On offense, the biggest free-agent concerns (since Arian Foster is restricted, I'm not even going to bring him up) are Chris Myers, who the team is highly unlikely to let get away, and Joel Dreessen.

Dreessen had a great year as a reliable red-zone target and I could see him walking if a team can offer him starter minutes elsewhere. With James Casey and Garrett Graham waiting in the wings, they'll be fine there.

So where does a team with very little dire need for any one position turn to? It's really quite simple.

For the first time, the Texans are in a position to take the best player available in every round. Their defense is looking like it's going to be very good for a very long time but that is no reason not to try to improve it. This year alone showed why depth is so important to a contending team, because you never know who is going to get bit by the injury bug.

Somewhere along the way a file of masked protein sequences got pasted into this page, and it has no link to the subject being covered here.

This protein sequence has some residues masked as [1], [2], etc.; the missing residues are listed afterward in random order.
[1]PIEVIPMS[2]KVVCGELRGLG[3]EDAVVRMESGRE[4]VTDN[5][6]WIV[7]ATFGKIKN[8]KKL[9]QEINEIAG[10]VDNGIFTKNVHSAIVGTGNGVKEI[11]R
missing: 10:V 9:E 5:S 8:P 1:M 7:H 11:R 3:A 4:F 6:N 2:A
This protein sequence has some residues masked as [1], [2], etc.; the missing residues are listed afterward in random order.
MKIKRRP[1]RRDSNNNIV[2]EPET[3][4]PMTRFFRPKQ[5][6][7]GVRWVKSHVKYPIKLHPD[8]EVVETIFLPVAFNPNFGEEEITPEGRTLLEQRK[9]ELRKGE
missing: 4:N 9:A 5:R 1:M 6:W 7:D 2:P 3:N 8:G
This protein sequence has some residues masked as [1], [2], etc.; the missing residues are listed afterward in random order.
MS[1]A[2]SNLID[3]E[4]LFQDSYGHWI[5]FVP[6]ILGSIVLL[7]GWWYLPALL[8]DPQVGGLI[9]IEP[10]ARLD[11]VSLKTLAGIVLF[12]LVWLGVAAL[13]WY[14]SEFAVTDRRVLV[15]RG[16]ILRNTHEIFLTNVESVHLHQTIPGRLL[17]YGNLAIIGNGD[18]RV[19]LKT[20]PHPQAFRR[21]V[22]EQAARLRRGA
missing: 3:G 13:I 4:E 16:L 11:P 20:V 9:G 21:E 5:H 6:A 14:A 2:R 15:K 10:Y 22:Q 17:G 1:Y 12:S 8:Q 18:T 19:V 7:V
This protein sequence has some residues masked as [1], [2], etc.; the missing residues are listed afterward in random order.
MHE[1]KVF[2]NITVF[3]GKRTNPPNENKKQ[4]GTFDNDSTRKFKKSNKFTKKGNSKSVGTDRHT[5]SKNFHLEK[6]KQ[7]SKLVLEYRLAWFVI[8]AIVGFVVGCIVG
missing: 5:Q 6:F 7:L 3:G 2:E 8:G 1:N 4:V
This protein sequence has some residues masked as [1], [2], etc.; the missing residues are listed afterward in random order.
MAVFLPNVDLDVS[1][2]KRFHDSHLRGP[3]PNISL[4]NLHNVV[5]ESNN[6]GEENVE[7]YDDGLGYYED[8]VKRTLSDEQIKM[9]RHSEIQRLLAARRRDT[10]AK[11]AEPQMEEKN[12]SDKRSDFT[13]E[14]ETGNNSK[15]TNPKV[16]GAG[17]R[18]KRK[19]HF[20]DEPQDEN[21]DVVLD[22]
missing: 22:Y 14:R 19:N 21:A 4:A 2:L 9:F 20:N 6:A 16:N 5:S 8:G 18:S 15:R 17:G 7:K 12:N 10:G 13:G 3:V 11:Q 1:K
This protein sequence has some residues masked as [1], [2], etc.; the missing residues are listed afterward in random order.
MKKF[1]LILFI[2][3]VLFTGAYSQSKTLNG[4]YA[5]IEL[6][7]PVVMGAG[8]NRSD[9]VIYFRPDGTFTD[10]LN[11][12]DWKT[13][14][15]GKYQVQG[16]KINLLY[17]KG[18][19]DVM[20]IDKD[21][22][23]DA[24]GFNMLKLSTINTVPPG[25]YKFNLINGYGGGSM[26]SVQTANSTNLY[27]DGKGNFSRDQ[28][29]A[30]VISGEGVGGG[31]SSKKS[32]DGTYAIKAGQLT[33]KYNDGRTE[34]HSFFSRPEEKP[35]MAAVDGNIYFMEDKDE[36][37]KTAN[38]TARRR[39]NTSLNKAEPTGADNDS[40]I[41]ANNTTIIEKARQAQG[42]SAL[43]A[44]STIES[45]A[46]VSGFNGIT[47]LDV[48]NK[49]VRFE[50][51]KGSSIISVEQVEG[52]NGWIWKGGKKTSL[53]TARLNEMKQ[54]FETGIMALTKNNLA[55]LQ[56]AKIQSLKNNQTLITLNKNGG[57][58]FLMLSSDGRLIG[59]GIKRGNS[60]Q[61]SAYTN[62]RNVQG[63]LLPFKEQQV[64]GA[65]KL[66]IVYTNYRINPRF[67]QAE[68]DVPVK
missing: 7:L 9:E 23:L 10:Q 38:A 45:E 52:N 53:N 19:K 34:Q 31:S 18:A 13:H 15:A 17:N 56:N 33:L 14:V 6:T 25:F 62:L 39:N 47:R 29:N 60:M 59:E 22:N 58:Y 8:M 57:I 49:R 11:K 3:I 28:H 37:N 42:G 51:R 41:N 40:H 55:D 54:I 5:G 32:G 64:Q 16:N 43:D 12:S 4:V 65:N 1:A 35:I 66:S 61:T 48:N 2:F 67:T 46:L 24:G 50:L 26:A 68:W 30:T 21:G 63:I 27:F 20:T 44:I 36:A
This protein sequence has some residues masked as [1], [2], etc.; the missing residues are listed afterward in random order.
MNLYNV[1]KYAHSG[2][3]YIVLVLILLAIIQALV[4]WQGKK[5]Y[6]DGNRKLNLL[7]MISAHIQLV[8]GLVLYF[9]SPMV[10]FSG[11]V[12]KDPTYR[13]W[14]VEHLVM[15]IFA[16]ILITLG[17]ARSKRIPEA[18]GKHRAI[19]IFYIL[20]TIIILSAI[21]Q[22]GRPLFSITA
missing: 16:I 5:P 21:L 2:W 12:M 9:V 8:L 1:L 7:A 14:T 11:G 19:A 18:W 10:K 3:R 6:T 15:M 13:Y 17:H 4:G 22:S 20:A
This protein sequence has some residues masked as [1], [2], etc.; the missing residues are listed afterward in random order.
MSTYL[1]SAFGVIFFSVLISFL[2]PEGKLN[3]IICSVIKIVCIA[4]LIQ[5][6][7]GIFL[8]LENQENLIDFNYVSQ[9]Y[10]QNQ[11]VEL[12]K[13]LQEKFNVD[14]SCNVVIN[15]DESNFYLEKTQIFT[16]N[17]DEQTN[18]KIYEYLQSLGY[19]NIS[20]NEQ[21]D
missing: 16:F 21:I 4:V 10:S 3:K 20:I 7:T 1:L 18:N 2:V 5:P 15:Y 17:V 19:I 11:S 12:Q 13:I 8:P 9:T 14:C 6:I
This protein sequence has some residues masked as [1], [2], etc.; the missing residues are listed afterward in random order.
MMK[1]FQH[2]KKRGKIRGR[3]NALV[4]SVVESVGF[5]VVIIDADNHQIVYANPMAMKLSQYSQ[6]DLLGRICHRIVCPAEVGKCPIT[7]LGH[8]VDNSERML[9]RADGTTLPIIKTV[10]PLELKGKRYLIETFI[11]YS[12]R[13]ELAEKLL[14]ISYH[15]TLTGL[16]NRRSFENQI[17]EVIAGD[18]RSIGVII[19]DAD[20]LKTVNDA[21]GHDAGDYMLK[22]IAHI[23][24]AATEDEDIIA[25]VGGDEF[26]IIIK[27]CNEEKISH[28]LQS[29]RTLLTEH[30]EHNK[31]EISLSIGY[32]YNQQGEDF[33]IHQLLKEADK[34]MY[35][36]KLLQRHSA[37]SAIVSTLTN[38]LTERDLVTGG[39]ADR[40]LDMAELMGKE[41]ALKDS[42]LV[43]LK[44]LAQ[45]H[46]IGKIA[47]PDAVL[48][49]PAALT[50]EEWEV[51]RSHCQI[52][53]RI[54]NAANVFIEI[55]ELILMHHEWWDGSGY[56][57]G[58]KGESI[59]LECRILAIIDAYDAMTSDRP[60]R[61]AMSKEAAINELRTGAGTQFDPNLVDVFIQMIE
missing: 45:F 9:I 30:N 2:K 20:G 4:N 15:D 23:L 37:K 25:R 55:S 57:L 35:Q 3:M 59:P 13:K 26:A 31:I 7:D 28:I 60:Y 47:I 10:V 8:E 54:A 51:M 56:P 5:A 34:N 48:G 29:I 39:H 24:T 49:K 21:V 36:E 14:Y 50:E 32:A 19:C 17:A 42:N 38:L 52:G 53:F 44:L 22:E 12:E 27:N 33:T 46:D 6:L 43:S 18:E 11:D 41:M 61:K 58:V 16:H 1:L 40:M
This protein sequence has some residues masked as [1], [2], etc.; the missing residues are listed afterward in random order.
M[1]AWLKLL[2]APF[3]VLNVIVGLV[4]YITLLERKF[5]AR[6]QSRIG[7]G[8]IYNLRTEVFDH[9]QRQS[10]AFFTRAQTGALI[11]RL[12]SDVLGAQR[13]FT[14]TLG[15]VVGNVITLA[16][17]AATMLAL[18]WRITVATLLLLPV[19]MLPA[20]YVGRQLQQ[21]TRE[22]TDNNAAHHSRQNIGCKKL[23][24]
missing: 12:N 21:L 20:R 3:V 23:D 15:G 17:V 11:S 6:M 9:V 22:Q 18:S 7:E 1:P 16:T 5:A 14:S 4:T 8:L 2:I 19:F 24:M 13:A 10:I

On offense, getting Matt Schaub back is like signing a huge free agent.

That one move alone will take the offense back to its top-10 level that it was at before his injury. But if I'm taking an offensive player in the first few rounds of the NFL Draft this year for the Texans, it would have to be a wide receiver.

This seems to be the consensus among the fanbase as we all realize that it's time to start grooming the eventual replacement for the now injury-prone Andre Johnson. With that said, let's take a look at a few of the top-rated prospects at the wide receiver position that could be available to the Texans when they go on the clock at No. 26.

Justin Blackmon - Oklahoma State

I think if the Texans found a way to trade up and take the electrifying Blackmon, this city might go nuts. But since he is a top-five lock in this draft, I'm going to file this one under "unlikely to happen." So I won't go too much into analysis on him here. Pipe dream.